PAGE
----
|US6165166 *||28 Jan 1998||26 Dec 2000||Schneider (Usa) Inc.||Trilayer, extruded medical tubing and medical devices incorporating such tubing|
|US6319228||25 Apr 1997||20 Nov 2001||Schneider (Europe) A.G.||Multilayer interventional catheter|
|US6443966||16 Oct 1997||3 Sep 2002||Intravascular Medical, Inc.||Surgical instrument|
|US6451036||12 Jun 2000||17 Sep 2002||Endicor Medical, Inc.||Rotational atherectomy system with stationary cutting elements|
|US6454779||4 Oct 1999||24 Sep 2002||Endicor Medical, Inc.||Rotational atherectomy device|
|US6464683||24 Oct 2000||15 Oct 2002||Schneider (Usa) Inc.||Trilayer, extruded medical tubing and medical devices incorporating such tubbing|
|US6471673||24 May 1999||29 Oct 2002||Schneider (Europe) A.G.||Catheter with multilayer tube|
|US6475209||24 Mar 2000||5 Nov 2002||Scimed Life Systems, Inc.||Catheter with spiral cut transition member|
|US6514228||2 Mar 2000||4 Feb 2003||Scimed Life Systems, Inc.||Balloon catheter having high flow tip|
|US6530899 *||27 Mar 2000||11 Mar 2003||Jomed Inc.||Catheter having a spear shaped tip|
|US6623504||8 Dec 2000||23 Sep 2003||Scimed Life Systems, Inc.||Balloon catheter with radiopaque distal tip|
|US6638245||28 Feb 2002||28 Oct 2003||Concentric Medical, Inc.||Balloon catheter|
|US6648854||14 May 1999||18 Nov 2003||Scimed Life Systems, Inc.||Single lumen balloon-tipped micro catheter with reinforced shaft|
|US6659977||15 Oct 2001||9 Dec 2003||Schneider (Europe) A.G.||Multilayer interventional catheter|
|US6666874||17 Sep 1999||23 Dec 2003||Endicor Medical, Inc.||Rotational atherectomy system with serrated cutting tip|
|US6702782||26 Jun 2001||9 Mar 2004||Concentric Medical, Inc.||Large lumen balloon catheter|
|US6746422||22 Aug 2001||8 Jun 2004||Norborn Medical, Inc.||Steerable support system with external ribs/slots that taper|
|US6932828||6 Nov 2001||23 Aug 2005||Possis Medical, Inc.||Guidewire occlusion system utilizing repeatably inflatable gas-filled occlusive device|
|US6942678||6 Nov 2001||13 Sep 2005||Possis Medical, Inc.||Gas inflation/evacuation system and sealing system for guidewire assembly having occlusive device|
|US6960187||25 Oct 2002||1 Nov 2005||Schneider Gmbh||Catheter with multilayer tube|
|US7087039||11 Aug 1997||8 Aug 2006||Scimed Life Systems, Inc.||Perfusion balloon angioplasty catheter|
|US7115183||1 Nov 2002||3 Oct 2006||Scimed Life Systems, Inc.||Catheter with spiral cut transition member|
|US7166100||29 Jun 2004||23 Jan 2007||Cordis Neurovascular, Inc.||Balloon catheter shaft design|
|US7169161||6 Nov 2001||30 Jan 2007||Possis Medical, Inc.||Guidewire having occlusive device and repeatably crimpable proximal end|
|US7172610||17 Oct 2003||6 Feb 2007||Ev3 Endovascular, Inc.||Rotational atherectomy system with stationary cutting elements|
|US7201763||24 Oct 2001||10 Apr 2007||Boston Scientific Scimed, Inc.||Distal balloon waist material relief and method of manufacture|
|US7235088||19 Jul 2002||26 Jun 2007||Ev3 Endovascular, Inc.||Neuro thrombectomy catheter|
|US7381198||8 Jun 2004||3 Jun 2008||Revascular Therapeutics, Inc.||Steerable distal support system|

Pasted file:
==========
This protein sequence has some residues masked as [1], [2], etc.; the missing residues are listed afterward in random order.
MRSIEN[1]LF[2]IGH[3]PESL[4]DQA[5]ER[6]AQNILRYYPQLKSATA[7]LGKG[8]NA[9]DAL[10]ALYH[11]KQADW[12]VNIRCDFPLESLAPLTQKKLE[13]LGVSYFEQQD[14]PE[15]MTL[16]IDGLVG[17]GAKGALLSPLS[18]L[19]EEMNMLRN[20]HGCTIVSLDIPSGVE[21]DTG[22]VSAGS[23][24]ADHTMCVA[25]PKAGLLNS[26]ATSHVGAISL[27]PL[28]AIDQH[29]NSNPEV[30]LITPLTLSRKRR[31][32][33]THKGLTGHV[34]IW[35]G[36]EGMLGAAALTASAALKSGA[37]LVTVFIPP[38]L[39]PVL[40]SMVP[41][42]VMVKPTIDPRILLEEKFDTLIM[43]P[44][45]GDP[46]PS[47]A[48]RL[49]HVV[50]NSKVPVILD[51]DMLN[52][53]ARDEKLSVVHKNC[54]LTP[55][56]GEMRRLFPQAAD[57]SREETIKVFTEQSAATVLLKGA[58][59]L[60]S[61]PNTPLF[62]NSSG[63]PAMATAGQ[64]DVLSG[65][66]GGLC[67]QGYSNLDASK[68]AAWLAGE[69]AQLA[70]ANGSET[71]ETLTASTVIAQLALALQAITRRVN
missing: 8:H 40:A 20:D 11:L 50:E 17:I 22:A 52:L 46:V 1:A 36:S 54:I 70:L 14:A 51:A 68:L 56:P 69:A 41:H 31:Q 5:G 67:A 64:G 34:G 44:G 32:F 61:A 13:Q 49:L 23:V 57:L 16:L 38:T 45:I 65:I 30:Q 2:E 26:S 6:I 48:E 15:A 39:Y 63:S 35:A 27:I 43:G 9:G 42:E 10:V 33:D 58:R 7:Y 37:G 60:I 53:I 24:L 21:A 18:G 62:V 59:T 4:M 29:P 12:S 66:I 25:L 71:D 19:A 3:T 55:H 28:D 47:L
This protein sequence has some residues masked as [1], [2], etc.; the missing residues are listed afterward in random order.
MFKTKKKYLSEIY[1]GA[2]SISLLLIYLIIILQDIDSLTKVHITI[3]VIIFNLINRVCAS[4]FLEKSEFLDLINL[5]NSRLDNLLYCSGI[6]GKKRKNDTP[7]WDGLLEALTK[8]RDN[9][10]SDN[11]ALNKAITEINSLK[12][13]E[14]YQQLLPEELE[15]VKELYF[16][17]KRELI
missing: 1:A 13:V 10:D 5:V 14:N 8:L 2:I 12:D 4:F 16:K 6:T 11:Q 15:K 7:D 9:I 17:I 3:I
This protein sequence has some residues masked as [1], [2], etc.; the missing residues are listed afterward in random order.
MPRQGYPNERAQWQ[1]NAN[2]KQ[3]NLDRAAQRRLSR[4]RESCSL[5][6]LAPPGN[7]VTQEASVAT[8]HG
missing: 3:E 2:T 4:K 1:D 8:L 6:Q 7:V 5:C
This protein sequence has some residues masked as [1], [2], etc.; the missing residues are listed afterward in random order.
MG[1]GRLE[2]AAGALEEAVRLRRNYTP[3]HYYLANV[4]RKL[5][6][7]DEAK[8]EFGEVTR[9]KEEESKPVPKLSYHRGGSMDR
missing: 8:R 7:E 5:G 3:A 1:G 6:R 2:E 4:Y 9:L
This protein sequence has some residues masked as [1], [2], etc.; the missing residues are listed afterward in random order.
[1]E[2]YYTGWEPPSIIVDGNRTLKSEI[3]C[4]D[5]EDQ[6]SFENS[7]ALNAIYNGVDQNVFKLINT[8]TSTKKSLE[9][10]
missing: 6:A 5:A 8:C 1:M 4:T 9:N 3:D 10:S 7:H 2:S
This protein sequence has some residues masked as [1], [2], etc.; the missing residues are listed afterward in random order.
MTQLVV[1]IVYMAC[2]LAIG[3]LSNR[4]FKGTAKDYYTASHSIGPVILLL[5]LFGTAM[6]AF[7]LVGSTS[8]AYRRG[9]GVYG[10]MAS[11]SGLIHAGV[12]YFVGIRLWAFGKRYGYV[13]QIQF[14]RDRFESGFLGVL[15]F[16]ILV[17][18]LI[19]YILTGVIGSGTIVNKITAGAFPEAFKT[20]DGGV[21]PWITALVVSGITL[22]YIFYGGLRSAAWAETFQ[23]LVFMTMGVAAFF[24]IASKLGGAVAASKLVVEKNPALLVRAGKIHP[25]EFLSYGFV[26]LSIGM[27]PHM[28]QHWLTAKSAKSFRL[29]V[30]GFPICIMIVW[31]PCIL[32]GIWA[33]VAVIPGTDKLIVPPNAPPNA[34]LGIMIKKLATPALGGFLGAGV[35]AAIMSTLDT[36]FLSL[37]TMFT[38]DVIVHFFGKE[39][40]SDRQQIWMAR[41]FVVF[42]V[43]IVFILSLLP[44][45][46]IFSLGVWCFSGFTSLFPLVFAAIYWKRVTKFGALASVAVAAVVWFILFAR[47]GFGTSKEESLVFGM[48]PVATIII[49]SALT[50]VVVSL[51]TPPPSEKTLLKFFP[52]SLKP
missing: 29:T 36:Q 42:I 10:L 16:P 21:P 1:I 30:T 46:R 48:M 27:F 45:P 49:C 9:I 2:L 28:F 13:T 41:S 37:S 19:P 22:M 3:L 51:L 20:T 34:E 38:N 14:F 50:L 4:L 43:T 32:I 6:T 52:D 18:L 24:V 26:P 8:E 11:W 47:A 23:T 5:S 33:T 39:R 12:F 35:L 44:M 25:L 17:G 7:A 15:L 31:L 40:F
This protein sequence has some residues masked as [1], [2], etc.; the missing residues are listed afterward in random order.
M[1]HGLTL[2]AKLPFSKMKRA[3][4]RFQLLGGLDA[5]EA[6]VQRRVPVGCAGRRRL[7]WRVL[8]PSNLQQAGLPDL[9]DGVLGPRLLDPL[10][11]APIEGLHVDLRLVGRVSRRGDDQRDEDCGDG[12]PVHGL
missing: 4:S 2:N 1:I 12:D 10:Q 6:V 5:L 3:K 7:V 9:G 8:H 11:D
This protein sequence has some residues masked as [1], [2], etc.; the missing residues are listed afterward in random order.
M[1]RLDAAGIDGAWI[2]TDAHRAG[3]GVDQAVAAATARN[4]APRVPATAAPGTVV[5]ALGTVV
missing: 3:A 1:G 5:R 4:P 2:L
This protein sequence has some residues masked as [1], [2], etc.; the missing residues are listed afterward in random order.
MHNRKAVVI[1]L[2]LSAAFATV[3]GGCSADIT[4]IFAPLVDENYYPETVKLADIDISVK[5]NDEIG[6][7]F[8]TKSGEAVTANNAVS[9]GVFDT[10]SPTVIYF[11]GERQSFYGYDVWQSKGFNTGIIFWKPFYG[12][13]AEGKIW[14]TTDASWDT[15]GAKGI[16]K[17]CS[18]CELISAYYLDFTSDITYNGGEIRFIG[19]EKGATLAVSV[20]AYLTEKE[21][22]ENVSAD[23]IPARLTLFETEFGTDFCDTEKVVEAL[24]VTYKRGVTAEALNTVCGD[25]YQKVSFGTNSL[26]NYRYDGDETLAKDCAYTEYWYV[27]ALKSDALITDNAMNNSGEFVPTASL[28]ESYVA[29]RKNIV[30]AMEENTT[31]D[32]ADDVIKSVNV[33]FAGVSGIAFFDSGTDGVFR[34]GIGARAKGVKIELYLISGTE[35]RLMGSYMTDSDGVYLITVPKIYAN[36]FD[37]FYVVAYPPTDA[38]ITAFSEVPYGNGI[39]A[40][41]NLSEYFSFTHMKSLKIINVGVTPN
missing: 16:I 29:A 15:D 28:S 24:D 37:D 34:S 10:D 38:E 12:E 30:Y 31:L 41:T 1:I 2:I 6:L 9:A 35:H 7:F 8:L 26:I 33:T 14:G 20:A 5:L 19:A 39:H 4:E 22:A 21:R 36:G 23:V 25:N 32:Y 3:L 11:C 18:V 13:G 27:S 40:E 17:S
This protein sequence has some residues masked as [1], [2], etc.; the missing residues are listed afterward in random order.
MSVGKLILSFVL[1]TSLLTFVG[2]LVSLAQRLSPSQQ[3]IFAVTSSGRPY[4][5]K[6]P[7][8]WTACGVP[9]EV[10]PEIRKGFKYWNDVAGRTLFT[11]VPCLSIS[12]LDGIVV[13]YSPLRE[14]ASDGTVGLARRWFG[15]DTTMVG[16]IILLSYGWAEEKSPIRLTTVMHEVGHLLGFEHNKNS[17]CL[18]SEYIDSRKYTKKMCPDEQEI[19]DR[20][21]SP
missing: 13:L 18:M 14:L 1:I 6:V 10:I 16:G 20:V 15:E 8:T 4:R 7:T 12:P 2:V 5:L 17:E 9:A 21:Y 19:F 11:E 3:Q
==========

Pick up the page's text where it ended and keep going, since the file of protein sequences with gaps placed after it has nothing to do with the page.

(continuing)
|US7479147||14 Dec 2000||20 Jan 2009||Ev3 Endovascular, Inc.||Rotational atherectomy device|
|US7485108||29 Oct 2003||3 Feb 2009||Schneider (Europe) A.G.||Multilayer interventional catheter|
|US7615031||1 Sep 2005||10 Nov 2009||Medrad, Inc.||Gas inflation/evacuation system incorporating a multiple element valved guidewire assembly having an occlusive device|
|US7628763||24 Sep 2004||8 Dec 2009||Revascular Therapeutics, Inc.||Guidewire for crossing occlusions or stenoses|
|US7635347||16 Sep 2005||22 Dec 2009||Schneider (Europe) A.G.||Catheter with multilayer tube|
|US7744574||16 Dec 2004||29 Jun 2010||Boston Scientific Scimed, Inc.||Catheter tip to reduce wire lock|
|US7744586||6 Sep 2006||29 Jun 2010||Boston Scientific Scimed, Inc.||Catheter with spiral cut transition member|
|US7766049||22 Oct 2003||3 Aug 2010||Concentric Medical, Inc.||Balloon catheter|
|US7771445||20 Jun 2002||10 Aug 2010||Ev3 Endovascular, Inc.||Rotational atherectomy system with stationary cutting elements|
|US7815625||20 Apr 2006||19 Oct 2010||Boston Scientific Scimed, Inc.||Catheter having improved bonding region|
|US7842055||21 Jul 2006||30 Nov 2010||Ev3 Endovascular, Inc.||Neuro thrombectomy catheter|
|US7942849||16 Dec 2009||17 May 2011||Schneider Gmbh||Catheter with multilayer tube|
|US8043312||6 Jun 2005||25 Oct 2011||Revascular Therapeutics Inc.||Guidewire for crossing occlusions or stenoses|
|US8043314||27 Oct 2009||25 Oct 2011||Revascular Therapeutics Inc.||Guidewire for crossing occlusions or stenoses|
|US8066666||28 Jan 2009||29 Nov 2011||Schneider (Europe) A.G.||Multilayer interventional catheter|
|US8157766||10 Feb 2009||17 Apr 2012||Medrad, Inc.||Torqueable kink-resistant guidewire|
|US8162891||20 Nov 2009||24 Apr 2012||Revascular Therapeutics, Inc.||Delivery and exchange catheter for storing guidewire|
|US8192452||14 May 2010||5 Jun 2012||Tyco Healthcare Group Lp||Easily cleaned atherectomy catheters and methods of use|
|US8206372||3 Jun 2010||26 Jun 2012||Boston Scientific Scimed, Inc.||Catheter with spiral cut transition member|
|US8216498||10 Sep 2008||10 Jul 2012||Boston Scientific Scimed, Inc.||Catheter having a coextruded fluoropolymer layer|
|US8226674||9 Apr 2010||24 Jul 2012||Tyco Healthcare Group Lp||Debulking catheters and methods|
|US8246640||18 May 2006||21 Aug 2012||Tyco Healthcare Group Lp||Methods and devices for cutting tissue at a vascular location|
|US8292874||19 Oct 2010||23 Oct 2012||Boston Scientific Scimed, Inc.||Catheter having improved bonding region|
|US8328829||2 Nov 2007||11 Dec 2012||Covidien Lp||High capacity debulking catheter with razor edge cutting window|
|US8353922||23 Sep 2011||15 Jan 2013||Revascular Therapeutics, Inc||Guidewire for crossing occlusions or stenoses|
|US8414604||13 Oct 2009||9 Apr 2013||Covidien Lp||Devices and methods for manipulating a catheter shaft|